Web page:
10 things you should know about sex after giving birth
Is getting back in the sack with your partner more difficult than you thought it would be? Don't worry, we have 10 things to share that may help you and your partner.
Do you find yourself in the position of intensely wanting or being completely averse to sex after delivery? You aren’t alone! Thanks to your hormones, you may be experiencing a roller-coaster ride of emotions, desires and cravings that rival your early pregnancy months.
Don’t fret, ladies! Here we list ten things you should know about having sex after giving birth. Keep in mind that these are mostly generic advice and common medical knowledge. If you think that you might have problems or are still nervous, please ask your doctor right away!
Giving birth is traumatic to a woman’s body. Whether you’ve undergone a C-section or normal delivery, you need your wounds to heal. Six weeks is usually enough time to let your torn perineum or your C-section sutures heal. If you want to try having sex sooner and you think your boy is up for it, ask your doctor!
Even if your sutures down there have healed, there are a lot of reasons for intercourse to hurt. Breastfeeding usually sucks all the moisture from your body, so expect your natural lubrication to lessen.
This makes you prone to abrasions and cuts down there during intercourse. Counteract this by making sure you have a water-based lubricant for you and your husband.
You’re going to start ovulating before your first post-partum period whether you’re breastfeeding or not. This means that if you don’t plan to get pregnant again anytime soon, it’s important that you continue to use protection or birth control methods that your gynecologist recommends.
This is something mothers don’t want to hear, but it’s unfortunately the truth. Your vagina can be loose after giving birth and can take months to get back to its normal tightness.
Even then, it may not be as tight as before. Kegels can get you back into shape but some doctors say that you could be suffering from pelvic organ prolapse, especially if you experience pain during intercourse. If something doesn’t feel right, always go to the doctor.
Breastfeeding moms, has your milk ever leaked just when things were getting good? The same hormones are released when you climax and when you breastfeed. It’s best to talk with your partner first if this is actually a turn-on or something you want to avoid. If it’s the latter, a maternity bra or a breast pump session may be in order before sex.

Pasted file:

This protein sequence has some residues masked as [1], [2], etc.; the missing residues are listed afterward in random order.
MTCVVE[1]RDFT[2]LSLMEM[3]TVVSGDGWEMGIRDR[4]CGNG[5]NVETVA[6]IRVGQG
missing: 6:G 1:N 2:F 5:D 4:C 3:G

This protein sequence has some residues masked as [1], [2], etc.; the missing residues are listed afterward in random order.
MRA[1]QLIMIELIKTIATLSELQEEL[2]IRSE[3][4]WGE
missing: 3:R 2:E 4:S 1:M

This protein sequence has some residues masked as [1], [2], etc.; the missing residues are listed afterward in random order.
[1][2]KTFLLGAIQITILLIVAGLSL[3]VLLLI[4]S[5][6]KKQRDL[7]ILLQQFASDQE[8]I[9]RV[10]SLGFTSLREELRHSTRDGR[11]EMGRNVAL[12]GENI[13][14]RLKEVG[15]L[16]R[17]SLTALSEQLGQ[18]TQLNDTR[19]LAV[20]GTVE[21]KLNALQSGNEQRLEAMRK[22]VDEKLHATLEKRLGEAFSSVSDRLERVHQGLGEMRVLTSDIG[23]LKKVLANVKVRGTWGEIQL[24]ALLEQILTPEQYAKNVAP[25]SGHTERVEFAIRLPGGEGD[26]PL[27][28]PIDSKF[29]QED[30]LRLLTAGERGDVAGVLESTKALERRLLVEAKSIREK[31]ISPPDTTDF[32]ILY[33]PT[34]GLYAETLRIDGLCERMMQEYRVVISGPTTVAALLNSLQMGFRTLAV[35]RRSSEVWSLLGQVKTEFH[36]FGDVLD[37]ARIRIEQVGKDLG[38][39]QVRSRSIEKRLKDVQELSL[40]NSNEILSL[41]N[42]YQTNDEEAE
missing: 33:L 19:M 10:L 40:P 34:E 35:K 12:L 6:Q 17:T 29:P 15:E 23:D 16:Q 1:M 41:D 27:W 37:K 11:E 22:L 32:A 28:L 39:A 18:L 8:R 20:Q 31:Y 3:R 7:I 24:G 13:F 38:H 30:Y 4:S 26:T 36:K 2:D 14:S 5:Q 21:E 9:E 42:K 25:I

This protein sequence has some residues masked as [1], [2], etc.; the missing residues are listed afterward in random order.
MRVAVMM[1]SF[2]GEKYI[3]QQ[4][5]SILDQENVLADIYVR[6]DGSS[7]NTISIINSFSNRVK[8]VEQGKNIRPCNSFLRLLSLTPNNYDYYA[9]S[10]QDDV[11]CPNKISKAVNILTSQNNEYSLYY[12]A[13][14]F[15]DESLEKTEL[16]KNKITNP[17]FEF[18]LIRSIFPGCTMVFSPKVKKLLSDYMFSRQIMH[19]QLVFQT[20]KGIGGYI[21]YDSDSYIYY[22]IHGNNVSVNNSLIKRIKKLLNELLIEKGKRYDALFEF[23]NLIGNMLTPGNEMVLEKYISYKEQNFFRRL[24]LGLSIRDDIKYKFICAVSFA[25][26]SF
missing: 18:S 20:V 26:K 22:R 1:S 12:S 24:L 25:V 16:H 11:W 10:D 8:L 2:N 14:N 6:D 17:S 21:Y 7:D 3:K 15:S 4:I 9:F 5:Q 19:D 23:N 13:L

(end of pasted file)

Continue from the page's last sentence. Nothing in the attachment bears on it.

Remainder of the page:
Sure, there are women who just pop one out every other year and still look amazing (we’re looking at you, Ina Raymundo and Heidi Klum). But you may be putting yourself and your future children at risk for complications if you don’t let your body recover first.
This means that you have to discuss birth control methods with your husband and your gynecologist. There’s also nothing wrong about waiting longer than six weeks before you start having sex again.
The hormone rollercoaster doesn’t stop at weird body functions and vaginal lubrication. Other women don’t even want to think about sex for the next few months, but some do feel sexier after giving birth. Talk to your husband about changes and look for support.
If your perineum tear or sutures haven’t healed yet and you attempt intercourse, you may get an infection. Some women may have post-partum complications or conditions that cause them to heal slowly.
Ask your gynecologists if your stitches have healed so you know that it’s safe. Otherwise, you may be setting yourself up for a less pleasant trip to the hospital.
You should instead look to your sleep deprivation, the pile of dirty baby clothes, the diapers that need to be thrown out, your weird food cravings and a million other small things that make you even more exhausted. For all you know, your husband may be feeling just like you.
The male hormone vasopressin helps your husband bond with your child and you as a mother, so you may both be feeling that sex isn’t high on your priority list at this time.
If your feelings of restlessness, anxiety, sadness and loneliness are sometimes too much to handle, aversion to intercourse can simply be one of the symptoms of postpartum depression.
If left alone, this could make you depressed for many years. Talk to your husband and doctor about how you feel so they can help.
No matter how many mothers you talk to, they’ll always have different stories about sex after pregnancy. You’ll probably have a unique (and fun!) story to tell as well. Don’t stress over it too much.
Sometimes, you don’t even need sex; just a little intimacy and connection through a hug, kissing or a touch can be enough until it’s time to jump back in the sack.
Are you having trouble getting back in the groove with your partner after giving birth? Share your story below and let’s discuss!
ABOUT THE AUTHOR: Dana Santos
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